I've always experimented in my photography. Some things have worked and some things haven't. The most memorable mistake I've made is developing a 35mm roll of Fuji Superia 400 in the same tank as a roll of TMAX 100, at the same time, because I thought it was another roll of the TMAX. Weirdly, the images turned out. In fact, I'd go so far to say that most of them were very nice images, and some even benefited from the slightly pinkish tone the whites took on when scanned. I never tried printing them because I had no access to a darkroom, and I had no printer either. It was only my second time developing film.
Fast forward to now, and my recent adoption of large format. I'm wanting to get more serious about photography and focus more on studio work than the grab shots I've done previously. I'll be doing a lot of things for the first time: printing, still life, studio portraiture, large format. It's a lot to learn at once, but I am up to the challenge, however considerable it may be.
However, I *am* concerned about one thing: I do not want to lose my experimental nature in chasing the perfect image. I think that's why I'm buying cheap mystery lenses. I think that's why I decided that I'd stick with shooting mostly expired or short dated film. I think that's why I'm itching to try the Efke Positive paper even though most have said that it's way too contrasty.
Some responses I've gotten here and otherwhere lately make me think that a lot of people discourage experimentation. I don't think that should be the case for a few reasons. I'll try to explain to the best of my ability.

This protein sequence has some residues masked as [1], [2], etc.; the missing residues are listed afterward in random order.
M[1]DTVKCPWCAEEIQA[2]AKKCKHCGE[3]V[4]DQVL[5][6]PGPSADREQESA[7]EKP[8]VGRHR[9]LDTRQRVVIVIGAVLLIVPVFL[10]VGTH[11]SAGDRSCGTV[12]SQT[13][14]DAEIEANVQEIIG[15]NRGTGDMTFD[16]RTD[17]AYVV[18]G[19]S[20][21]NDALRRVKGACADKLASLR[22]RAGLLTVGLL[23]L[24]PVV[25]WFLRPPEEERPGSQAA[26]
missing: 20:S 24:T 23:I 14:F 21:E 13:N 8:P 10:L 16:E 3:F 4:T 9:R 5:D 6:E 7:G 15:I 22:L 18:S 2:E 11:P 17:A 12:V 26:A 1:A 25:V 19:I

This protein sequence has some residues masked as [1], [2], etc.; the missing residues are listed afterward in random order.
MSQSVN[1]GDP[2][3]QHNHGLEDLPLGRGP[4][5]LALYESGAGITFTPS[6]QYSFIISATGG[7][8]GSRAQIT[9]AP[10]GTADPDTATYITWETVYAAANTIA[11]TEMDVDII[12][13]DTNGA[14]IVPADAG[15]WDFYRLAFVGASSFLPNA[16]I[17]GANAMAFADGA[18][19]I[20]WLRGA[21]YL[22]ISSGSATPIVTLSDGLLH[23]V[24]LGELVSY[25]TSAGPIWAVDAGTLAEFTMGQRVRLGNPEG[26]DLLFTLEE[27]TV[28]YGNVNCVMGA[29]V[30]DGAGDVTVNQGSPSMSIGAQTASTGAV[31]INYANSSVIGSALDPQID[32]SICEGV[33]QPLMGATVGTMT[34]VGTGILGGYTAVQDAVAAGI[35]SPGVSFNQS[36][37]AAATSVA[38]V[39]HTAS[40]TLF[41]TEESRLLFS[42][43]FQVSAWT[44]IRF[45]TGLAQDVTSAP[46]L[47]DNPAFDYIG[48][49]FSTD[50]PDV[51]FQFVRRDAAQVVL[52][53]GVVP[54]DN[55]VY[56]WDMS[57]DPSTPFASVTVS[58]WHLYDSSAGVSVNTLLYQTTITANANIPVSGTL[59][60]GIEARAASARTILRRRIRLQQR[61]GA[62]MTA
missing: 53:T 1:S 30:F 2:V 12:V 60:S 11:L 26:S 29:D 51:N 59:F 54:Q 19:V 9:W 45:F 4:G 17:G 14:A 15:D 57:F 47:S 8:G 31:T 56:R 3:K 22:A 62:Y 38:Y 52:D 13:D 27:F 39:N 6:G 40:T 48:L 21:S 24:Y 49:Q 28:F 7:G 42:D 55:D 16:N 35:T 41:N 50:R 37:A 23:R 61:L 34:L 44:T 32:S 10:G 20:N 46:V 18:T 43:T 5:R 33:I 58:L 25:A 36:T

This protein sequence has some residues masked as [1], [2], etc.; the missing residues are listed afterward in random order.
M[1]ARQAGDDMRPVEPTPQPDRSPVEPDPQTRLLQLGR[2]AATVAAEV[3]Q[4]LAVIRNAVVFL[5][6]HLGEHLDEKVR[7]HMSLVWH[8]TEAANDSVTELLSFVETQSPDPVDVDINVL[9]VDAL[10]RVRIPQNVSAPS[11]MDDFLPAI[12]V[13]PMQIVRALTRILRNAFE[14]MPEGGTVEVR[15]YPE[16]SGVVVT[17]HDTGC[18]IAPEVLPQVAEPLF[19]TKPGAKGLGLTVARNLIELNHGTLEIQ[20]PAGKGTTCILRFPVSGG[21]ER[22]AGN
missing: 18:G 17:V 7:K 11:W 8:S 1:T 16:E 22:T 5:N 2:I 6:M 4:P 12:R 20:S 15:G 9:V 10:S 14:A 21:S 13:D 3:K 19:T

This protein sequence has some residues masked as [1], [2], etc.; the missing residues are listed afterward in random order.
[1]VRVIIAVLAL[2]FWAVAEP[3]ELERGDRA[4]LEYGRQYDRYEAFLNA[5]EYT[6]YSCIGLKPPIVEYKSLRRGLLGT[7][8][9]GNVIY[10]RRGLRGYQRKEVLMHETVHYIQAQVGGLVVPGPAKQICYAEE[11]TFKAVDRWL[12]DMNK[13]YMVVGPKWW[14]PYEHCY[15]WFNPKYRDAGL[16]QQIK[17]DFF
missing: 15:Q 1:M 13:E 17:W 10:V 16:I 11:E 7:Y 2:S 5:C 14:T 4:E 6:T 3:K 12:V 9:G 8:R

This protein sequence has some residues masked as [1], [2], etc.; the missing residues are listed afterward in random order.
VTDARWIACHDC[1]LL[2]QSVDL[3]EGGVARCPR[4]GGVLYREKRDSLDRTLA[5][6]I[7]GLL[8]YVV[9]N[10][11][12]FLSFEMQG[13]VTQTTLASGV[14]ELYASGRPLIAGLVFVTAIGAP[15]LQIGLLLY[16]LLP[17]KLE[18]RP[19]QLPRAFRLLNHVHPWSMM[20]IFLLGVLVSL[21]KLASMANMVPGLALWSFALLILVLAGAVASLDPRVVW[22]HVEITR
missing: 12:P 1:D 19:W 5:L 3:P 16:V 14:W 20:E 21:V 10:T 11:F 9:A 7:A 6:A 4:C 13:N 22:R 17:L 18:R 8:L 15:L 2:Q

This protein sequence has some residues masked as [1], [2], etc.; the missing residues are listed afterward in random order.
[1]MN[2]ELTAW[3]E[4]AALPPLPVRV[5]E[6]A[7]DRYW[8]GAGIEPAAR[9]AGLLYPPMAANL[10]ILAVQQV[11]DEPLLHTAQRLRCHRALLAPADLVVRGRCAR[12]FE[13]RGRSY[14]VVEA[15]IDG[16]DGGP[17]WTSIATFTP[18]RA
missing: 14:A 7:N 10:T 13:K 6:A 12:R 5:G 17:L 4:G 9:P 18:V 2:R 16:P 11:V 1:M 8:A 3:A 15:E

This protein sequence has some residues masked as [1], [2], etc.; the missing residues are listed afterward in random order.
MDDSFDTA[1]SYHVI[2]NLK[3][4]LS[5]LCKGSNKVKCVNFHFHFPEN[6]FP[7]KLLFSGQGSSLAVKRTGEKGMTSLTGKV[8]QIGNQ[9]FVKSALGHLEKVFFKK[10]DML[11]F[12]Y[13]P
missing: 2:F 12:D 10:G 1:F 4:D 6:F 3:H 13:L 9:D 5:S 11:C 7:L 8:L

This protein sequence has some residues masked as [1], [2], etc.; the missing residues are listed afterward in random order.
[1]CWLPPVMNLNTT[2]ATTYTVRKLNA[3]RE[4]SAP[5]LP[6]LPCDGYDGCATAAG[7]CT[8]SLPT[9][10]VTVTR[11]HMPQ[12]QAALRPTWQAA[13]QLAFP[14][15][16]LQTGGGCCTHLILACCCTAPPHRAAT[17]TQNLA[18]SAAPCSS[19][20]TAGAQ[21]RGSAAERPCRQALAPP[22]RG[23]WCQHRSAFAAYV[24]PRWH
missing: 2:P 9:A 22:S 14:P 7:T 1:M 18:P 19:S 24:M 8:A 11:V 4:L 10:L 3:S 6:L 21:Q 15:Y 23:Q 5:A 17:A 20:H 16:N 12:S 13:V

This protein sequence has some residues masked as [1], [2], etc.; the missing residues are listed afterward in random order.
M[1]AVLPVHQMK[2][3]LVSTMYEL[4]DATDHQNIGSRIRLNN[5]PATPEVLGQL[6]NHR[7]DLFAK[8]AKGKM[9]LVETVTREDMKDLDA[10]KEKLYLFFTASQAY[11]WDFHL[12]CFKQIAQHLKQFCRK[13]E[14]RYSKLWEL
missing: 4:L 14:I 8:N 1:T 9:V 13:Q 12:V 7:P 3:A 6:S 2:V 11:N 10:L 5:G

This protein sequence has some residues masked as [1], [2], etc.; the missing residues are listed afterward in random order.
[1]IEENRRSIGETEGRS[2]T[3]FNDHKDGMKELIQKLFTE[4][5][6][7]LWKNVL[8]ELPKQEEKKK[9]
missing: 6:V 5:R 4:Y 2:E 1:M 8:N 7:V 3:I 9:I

I'm a young person. I turn 25 on the 15th. The future of film will be, eventually, left to me. I take that seriously. Film is something I've enjoyed for almost 10 years now, and I hope to enjoy it for many, many more to come. I hope my children will get to enjoy it. One of the things that brought me to film was the ability to readily experiment with different factors. Overexposure, underexposure, overdevelopment, underdevelopment, paper negatives, pinhole cameras, plastic fantastic cameras, old lenses with no names, cheap one elements of who-knows-what origin...this is the stuff I'm interested in. While I may not always get great results with these things, everything I've gotten from them is a learning experience and valuable. Large format is a veritable treasure trove of experiments waiting to happen. I want to giggle like a little school girl when I think of all the fun I can have with barrel lenses and older lenses and the various films and contact printing and alternative processes. I want to be serious about my work, sure, but I don't want to stop having fun with photography.
I don't see anything wrong with that.
I have a Rodenstock Geronar in my possession. It will be my normal lens on my Graphic View. It's a pretty average setup. It will work well for multiple types of shooting. For the other stuff, I'll have the Ilex whatsit, the Rank Taylor Hobson (apparently) POS, and, possibly, one other cheap lens of unknown origin. All will be used for serious photography, but for different reasons. And I'll have fun with them all. Because, in my mind, that's all it's about.
I'd like to sell some stuff, sure. Making money off of photography would be great, and it would make my boyfriend realize that there *is* something to this whole thing I'm interested in. But it isn't the first and foremost goal. The first goal is expressing myself and putting the images out there that *I'm* proud of, whether they're made with the newest $1500 lens or the $.99 crapastigmat I bought off Ebay. The end result is what matters.
So this is why I do this crazy stuff. Just figured that, if I'm going to be spending lots of time around here, you should know.